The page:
things other nba players and coaches have said about luka doncic

Luka Doncic: What Other NBA Players and Coaches Think of Him

Only in his sophomore year, Luka Doncic is already described as phenomenal, unstoppable. This year, Doncic is on the elite list of NBA 2019-20 season MVP candidates. 

Ryan Carlisle,  Dallas Mavericks head coach, maximized the player’s MVP potential, without actually changing the game.

Who is Luka Doncic?

A Slovenian professional player, Luka Doncic was drafted to the NBA in 2018. He was the third overall pick, initially selected by Atlanta Hawks and was later traded to Dallas Mavericks for draft rights over Trae Young.

He played for the Mavericks since then as a point guard/small forward. In 2018-19 seasons, Doncic was awarded the NBA Rookie of the Year.

He also plays for the Slovenia national basketball team.

Even during draft night, Carlisle has already spoken greatly about the draftee, saying, “He’s just too good. We get a guy we think is franchise foundation piece.”

There is no denying his presence in the league. Other NBA coaches and players agree.

“Luka’s playing out of this world. … He was so phenomenal last year with all the triple-doubles. I thought people were just going to really hone in on him, but he’s even gotten better. … To average a triple-double over a whole month is unbelievable – and that at 20.” ~ Dirk Nowitzki, Dallas Mavericks former power forward

“Anything is a possibility with him.” ~ Jalen Brunson, Dallas Mavericks guard

He’s a “one-in-a-whatever talent.” ~ Maxi Kleber, Dallas Mavericks power forward

“He’s a gamer. … He’s one of those guys who;’s born with it.” ~ J.J. Barea, Dallas Mavericks guard

“But what the guy is doing at 20 years old is incredible. … He’s a keeper.” ~ Mark Cuban, Dallas Mavericks owner 

“Obviously he’s a great young talent. I love his game, his ability to not only create shots for himself; but you guys know I love the fact that he can get great looks for his teammates.” ~ LeBron James, Los Angeles Lakers forward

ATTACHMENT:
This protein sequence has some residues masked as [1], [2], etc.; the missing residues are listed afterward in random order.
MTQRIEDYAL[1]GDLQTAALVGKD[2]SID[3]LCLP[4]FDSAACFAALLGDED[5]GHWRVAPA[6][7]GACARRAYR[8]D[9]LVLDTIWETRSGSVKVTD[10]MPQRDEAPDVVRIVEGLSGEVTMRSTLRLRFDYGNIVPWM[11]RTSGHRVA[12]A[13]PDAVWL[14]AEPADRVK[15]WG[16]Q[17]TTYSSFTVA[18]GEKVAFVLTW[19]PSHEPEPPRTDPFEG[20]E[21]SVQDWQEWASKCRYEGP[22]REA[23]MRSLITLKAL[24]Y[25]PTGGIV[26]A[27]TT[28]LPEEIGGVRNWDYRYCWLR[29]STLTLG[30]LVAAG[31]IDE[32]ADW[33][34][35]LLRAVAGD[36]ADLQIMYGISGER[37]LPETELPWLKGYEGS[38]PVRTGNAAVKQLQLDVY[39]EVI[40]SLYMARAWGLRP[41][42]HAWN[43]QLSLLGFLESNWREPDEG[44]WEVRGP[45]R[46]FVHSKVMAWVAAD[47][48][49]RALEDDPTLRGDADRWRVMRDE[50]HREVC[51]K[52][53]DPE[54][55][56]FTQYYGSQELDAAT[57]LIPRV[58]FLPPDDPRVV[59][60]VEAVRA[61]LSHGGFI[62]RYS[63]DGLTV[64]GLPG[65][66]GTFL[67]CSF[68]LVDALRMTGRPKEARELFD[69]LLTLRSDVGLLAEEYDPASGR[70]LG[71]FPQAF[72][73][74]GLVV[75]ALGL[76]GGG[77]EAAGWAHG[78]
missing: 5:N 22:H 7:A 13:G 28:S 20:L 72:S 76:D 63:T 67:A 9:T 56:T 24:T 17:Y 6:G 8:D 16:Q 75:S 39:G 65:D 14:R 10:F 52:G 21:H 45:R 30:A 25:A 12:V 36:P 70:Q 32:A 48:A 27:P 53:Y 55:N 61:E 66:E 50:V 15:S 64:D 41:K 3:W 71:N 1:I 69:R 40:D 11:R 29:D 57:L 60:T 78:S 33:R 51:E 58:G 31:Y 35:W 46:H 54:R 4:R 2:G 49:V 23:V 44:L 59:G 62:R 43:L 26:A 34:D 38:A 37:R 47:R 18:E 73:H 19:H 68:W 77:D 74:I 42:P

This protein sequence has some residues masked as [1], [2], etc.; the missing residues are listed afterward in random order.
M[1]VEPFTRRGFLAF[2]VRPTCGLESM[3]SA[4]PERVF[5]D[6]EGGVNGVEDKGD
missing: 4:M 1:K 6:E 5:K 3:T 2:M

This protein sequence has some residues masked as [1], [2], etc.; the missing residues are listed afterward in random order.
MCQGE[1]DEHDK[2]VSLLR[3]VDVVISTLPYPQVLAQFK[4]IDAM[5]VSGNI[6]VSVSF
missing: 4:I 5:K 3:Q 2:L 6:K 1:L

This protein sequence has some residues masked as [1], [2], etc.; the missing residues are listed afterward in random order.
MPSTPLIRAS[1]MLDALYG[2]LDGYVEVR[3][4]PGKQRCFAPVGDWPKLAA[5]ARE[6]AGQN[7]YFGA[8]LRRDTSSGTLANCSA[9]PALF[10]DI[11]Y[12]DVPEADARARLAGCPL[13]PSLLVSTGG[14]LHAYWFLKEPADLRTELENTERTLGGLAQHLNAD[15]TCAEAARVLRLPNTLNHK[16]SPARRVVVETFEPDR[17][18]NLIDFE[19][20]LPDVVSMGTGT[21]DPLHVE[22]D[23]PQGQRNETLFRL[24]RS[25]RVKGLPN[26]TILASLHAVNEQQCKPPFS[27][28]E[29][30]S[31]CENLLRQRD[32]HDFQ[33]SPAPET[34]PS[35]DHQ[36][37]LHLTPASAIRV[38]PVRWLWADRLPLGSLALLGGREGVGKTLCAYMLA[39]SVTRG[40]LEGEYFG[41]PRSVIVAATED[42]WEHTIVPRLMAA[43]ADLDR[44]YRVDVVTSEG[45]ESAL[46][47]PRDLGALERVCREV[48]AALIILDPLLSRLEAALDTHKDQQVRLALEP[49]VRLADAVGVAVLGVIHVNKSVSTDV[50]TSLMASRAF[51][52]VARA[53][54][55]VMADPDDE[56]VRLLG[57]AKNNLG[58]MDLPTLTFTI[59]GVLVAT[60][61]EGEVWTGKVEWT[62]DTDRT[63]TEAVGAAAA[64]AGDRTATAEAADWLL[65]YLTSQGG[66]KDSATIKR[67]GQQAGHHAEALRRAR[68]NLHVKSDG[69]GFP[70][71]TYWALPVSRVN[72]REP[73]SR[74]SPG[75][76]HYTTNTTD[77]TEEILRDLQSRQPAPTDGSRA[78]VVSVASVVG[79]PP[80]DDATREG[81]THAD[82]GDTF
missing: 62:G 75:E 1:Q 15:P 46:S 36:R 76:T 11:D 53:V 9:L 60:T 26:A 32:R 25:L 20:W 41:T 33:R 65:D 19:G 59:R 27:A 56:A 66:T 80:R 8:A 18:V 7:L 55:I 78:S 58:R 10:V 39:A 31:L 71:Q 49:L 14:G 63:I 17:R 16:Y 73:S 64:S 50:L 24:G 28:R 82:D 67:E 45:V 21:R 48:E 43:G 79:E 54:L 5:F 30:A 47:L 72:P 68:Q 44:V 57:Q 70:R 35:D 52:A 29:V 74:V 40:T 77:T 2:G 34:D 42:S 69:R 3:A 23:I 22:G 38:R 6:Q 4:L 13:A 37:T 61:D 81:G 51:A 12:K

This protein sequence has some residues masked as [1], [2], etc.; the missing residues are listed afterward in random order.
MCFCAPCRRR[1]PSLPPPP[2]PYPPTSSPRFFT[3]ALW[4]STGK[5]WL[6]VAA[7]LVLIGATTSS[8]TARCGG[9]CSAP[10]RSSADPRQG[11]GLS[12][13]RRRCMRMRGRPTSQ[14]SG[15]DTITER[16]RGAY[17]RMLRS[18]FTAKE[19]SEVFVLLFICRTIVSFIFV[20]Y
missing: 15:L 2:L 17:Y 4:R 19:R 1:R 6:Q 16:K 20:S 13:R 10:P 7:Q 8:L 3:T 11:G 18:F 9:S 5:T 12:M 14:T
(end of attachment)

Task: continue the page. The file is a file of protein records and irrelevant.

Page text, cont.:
“He’s still a baby … He’s already doing amazing. It’s going to be scary. It’s going to be scary when he fully figures it out and he starts to really hit his prime.” ~ Paul George, Los Angeles Clippers forward

“He’s the most exciting player that has appeared in basketball in recent years.” ~ Giannis Antetekounmpo, Milwaukee Bucks forward

“I really think he’s the future of this league. He’s unbelievable. Last year, I was extremely impressed with his game. He has taken it to a whole new level. … I looked up at the score and saw his stats and I thought, ‘Man, that’s the most quiet 29, 15 and 14 I’ve ever seen in my life.’” ~ Kevin Love, Cleveland Cavaliers forward

“He going to be a problem. He already a problem, but he’s going to be really good for a long time. He is exciting to watch. He has kind of lifted that franchise.” ~ Draymond Green, Golden State Warriors forward

“He’s a really, really, really good player. Not just for a rookie. … He’s got real game. He’s a real pro.” ~ Damian Lillard, Portland Trail Blazers point guard

“He’s a tough guard. He’s a physical guy. He can get any shot pretty much that he wants. … It just goes to show you how impressive he is. Nothing fazes him, nothing speeds him up, his shot has gotten better. He’s pretty much a magician.” ~ Bradley Beal, Washington Wizards guard

“He’s going to push Dirk Nowitzki for the greatest European to ever play this game.” ~ David Fizdale, New York Knicks coach

“He has great vision, Lebron-ish. … But I think Luka’s just going to be — Luka and people are going to try to probably model their game after him more than him modelling after anyone else. ~ Doc Rivers, Los Angeles Clippers coach

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3 Major Records that LeBron James are About to Break this Season

The 2019-20 NBA season hasn’t started yet, but LeBron James has already created a buzz. It seems that people can never get enough of James—and we should never either.

Just last season in a game versus Denver Nuggets, he surpassed Michael Jordan’s record in the all-time scoring list. However, he still needs 6,077 more points to pass Kareem Abdul-Jabbar’s scoring record of 38,387 points.

Hats off to one of the GOATs that the fans have seen throughout the years because this year James will surely break tons of records on his 17th season in the league. 

He is expected to play for as long as he possibly can, although the average retirement age of NBA players is 34 or 35 years old. The age of 40 is the final benchmark.

Here’s a roundup based on conservative guesstimates.

1) James as the 4th all-time highest points

James is in the third spot in the list of career scoring leaders. Kobe Bryant, Karl Malone, and Abdul-Jabbar are still ahead of him.

To grab Bryant’s spot, he needs to score 1,100 points this season. A team would play up to 82 games, and James averages 13 points per game. If he played at all games and score 13 points for each, he would have 1,066 points.